Life Is the Present

Each of us has a different life, different ways of being human and experiencing our life. Let’s talk about what life is.  

Whatever is happening is your life. It is not past or future, it is the present. Whatever you are experiencing right now is your life. Being married, not married, being a monk, being a nun, this is life. Maybe you could be one of the people who win the lottery. That is your life. Or maybe you are one of the people who does not win. That is your life. Regardless, whether good conditions or bad conditions, that is your life.  

The question is: Are you enjoying being in your life in this moment? We need to ask ourselves this question: “Am I enjoying this moment, being who I am, and embracing whatever is happening around me?” It is possible that somebody may be dying. That is his or her life. Or maybe somebody is becoming enlightened right now. That is his or her life. Life is the present.  

We must ask this fundamental spiritual as well as philosophical inquiry, “Am I enjoying this life?” This is a very profound inquiry. “Am I enjoying this moment?”  

We may discover that we are not enjoying this life in this very moment. What is the pattern behind that? We are being attached to the past, about pleasant memories, or projecting those grand illusory fantasies into the future. Maybe we are afraid or there is resistance to experiencing what is happening right now. Maybe we are resisting the thoughts, feelings, or sensations that are arising right now. Maybe they seem too detrimental or unpleasant to us. So we are going to the past or the future, not being in the moment, embracing the inner and outer life.  

However, embracing life means surrendering to all conditions, outside and inside, whatever arises. Escapism is the opposite of the sattva, the spiritual courage, because we are running away from samsara, we are running away from reality.  

Being a Bodhisattva is walking towards reality with great courage, appreciation, and joy. A Bodhisattva is somebody who has true spiritual courage, who is completely free from fear and hope.  

Bodhisattvas are unique heroes. Worldly heroes may have courage, but they always have hope and fear. Bodhisattvas always transcend hope and fear because Bodhisattvas perceive everything as a blessing. Everything is an amazing source of wisdom and knowledge. Bodhisattvas do not have fear of life because they realize fear is only a mental projection.  

Bodhisattvas have already awakened to the nature of everything in reality, they do not have a sense of fear and are ready to embrace everything. Also, every time a Bodhisattva goes through life’s challenges, it makes him or her even more compassionate. Situations enhance one’s commitment and practice.

Embrace Life 

Now you can see that our tendency to run away from life comes from being unable to transcend our own fear or resistance. This is the reason.  

So the Bodhisattva’s main commitment to practice is the promise to embrace life. All the principles and precepts of Mahayana can be included in this simple statement: embracing life, whatever may come.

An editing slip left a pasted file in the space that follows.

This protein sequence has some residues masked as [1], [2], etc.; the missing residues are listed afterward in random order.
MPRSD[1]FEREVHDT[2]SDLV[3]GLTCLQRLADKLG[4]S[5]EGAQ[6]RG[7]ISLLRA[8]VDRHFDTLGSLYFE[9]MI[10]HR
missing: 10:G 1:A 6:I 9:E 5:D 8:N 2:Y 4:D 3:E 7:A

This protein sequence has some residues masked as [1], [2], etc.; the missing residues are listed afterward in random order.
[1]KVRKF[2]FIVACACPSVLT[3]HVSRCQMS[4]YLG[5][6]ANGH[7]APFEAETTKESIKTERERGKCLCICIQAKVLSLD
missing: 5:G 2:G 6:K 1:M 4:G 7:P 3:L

If you are dying, embrace it. If you are winning the lottery, perhaps that would be easier to embrace. Or if you were enlightened in this moment, perhaps it would be easy to embrace. If somebody is being unfriendly to you right now, embrace that, without any action, without trying to defend yourself. If somebody is really kind to you, embrace that. Embrace every moment.  

Whatever is happening to us is unavoidable reality. We can deny it, we can distract ourselves, but we cannot avoid it. When we are sick, we have to face reality in order to get well. In India, people can pay baksheesh (bribe) for anything, but not for impermanence and reality.  

 We have to go through an amazing change, the way we look at what we believe is happiness, what is good, what is beauty. We have to change completely, because our old perception is based on the dualistic mind or false belief systems, the ego. The ego is the prime factor in samsara, all the tragedies and sorrow we go through. We have to sue the ego, bring it into court, as the culprit for all our suffering. There is no culprit outside of ourselves that we can blame for this suffering. The ego, this one misperception, causes all samsara. Ego is the Pandora’s box.  

The main practice of the Bodhisattva is conquering the ego. Shantideva says if you conquer the enemy from outside, there will always be more enemies. But if you conquer the ego inside, you will be completely victorious.  

Imagine the earth is covered with thorns and we can’t walk it because it damages our feet. Then imagine trying to cover the whole earth with leather so we could travel in comfort. How absurd! It would be impossible! Instead, we only need to wear just enough leather on our own feet, then we can walk the entire earth without mishap.  

Dealing with ourselves, making our own issues the priority, eliminates so much of what is unnecessary. If we try to defeat death, misfortune, sickness, enemies, our perception of bad luck, we will die tired, broken, and totally unsuccessful. We can never defeat them all. We may defeat one but there will always be more.  

But, if we look inwardly and find the root of our resistance to reality, we can defeat the ultimate enemy. Then we will be the victorious one. That is what we call an arhat, conqueror, the one who conquered not outer enemies but inner enemies, the ego. This whole process is about subduing one’s own ego, which is the source of samsara. When we identify ourselves with this ego, we cannot recognize our Buddha essence, the nature of our minds, rigpa. We cannot unfold love and compassion for other beings. As much as we are able to eradicate our identification with ego, we come closer and closer to who we are, which is the authentic realization of love and compassion.

Source: Used with permission from